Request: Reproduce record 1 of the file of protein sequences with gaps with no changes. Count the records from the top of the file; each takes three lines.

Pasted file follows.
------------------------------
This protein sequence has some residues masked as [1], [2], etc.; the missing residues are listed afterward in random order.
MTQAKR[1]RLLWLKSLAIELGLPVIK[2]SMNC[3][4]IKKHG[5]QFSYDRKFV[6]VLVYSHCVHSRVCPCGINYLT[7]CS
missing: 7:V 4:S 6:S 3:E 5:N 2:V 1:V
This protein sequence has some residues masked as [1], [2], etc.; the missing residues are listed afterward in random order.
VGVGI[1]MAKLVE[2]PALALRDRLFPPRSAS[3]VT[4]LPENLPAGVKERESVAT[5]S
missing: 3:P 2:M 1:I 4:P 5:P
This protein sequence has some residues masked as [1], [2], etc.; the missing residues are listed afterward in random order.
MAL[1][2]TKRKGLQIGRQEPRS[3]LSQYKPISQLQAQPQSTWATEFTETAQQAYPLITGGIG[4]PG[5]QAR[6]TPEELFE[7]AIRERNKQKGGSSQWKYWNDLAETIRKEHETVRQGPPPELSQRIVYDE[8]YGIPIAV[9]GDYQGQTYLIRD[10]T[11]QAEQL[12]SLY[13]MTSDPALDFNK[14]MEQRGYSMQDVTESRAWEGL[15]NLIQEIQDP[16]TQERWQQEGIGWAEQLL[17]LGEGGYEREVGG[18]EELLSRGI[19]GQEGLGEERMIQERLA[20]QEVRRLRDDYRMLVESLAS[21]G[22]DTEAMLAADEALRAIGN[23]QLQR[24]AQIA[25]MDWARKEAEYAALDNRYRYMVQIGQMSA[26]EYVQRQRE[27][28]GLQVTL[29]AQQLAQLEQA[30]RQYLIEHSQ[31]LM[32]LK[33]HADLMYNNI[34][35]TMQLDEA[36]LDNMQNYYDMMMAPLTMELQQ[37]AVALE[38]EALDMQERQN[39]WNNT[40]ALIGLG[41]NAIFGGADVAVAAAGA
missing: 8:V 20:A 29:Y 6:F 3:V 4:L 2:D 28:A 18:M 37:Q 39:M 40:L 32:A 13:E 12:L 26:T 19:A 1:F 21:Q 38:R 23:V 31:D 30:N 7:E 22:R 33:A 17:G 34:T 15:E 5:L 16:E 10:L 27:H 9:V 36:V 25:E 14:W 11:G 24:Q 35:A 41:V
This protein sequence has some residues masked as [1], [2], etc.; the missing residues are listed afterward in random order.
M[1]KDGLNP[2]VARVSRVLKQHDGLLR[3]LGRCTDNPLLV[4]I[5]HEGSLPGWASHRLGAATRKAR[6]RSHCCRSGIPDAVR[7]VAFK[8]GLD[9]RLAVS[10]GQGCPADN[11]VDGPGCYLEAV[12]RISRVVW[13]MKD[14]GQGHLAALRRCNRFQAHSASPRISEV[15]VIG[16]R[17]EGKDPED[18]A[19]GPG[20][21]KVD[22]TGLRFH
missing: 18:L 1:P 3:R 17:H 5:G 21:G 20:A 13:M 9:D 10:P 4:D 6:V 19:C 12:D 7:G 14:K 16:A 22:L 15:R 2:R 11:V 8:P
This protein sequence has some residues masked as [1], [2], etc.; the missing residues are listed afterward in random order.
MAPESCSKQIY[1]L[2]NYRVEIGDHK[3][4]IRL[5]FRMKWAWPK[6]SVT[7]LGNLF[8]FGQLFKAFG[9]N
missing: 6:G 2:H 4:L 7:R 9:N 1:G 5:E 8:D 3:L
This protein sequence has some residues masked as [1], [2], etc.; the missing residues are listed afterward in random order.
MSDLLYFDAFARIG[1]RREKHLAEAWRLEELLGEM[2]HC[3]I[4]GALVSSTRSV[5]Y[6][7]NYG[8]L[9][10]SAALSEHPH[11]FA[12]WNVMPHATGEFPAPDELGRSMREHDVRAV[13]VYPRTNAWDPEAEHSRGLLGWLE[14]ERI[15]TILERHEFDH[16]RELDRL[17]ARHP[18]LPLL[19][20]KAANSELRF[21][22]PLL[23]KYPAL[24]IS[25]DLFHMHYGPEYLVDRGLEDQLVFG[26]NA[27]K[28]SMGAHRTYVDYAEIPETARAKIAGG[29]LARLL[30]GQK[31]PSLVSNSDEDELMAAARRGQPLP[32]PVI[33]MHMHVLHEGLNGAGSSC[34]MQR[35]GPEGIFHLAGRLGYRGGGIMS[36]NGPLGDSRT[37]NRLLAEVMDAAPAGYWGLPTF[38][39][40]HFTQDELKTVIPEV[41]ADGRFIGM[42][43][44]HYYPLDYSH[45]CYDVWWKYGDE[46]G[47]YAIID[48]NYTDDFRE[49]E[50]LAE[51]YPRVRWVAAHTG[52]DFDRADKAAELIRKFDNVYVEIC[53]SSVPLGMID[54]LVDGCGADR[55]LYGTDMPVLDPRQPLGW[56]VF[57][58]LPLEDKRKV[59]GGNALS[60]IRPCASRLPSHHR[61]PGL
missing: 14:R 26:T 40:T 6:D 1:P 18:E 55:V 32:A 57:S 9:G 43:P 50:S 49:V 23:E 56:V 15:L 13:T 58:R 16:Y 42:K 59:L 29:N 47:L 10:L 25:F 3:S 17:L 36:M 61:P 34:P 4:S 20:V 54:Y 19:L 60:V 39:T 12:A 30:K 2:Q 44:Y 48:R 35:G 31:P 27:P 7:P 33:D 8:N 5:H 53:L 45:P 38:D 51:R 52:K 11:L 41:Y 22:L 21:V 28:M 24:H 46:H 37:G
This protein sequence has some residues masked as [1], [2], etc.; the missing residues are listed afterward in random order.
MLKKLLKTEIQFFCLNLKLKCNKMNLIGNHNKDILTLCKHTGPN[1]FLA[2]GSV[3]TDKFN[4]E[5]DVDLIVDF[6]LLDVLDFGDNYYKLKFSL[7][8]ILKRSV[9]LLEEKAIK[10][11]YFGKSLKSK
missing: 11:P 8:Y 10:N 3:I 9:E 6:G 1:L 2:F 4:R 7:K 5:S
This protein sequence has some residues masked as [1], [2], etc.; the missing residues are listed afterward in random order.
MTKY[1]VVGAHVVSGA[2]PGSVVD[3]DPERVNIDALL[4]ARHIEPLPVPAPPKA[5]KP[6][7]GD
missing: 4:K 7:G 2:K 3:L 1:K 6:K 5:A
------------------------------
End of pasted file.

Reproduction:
This protein sequence has some residues masked as [1], [2], etc.; the missing residues are listed afterward in random order.
MTQAKR[1]RLLWLKSLAIELGLPVIK[2]SMNC[3][4]IKKHG[5]QFSYDRKFV[6]VLVYSHCVHSRVCPCGINYLT[7]CS
missing: 7:V 4:S 6:S 3:E 5:N 2:V 1:V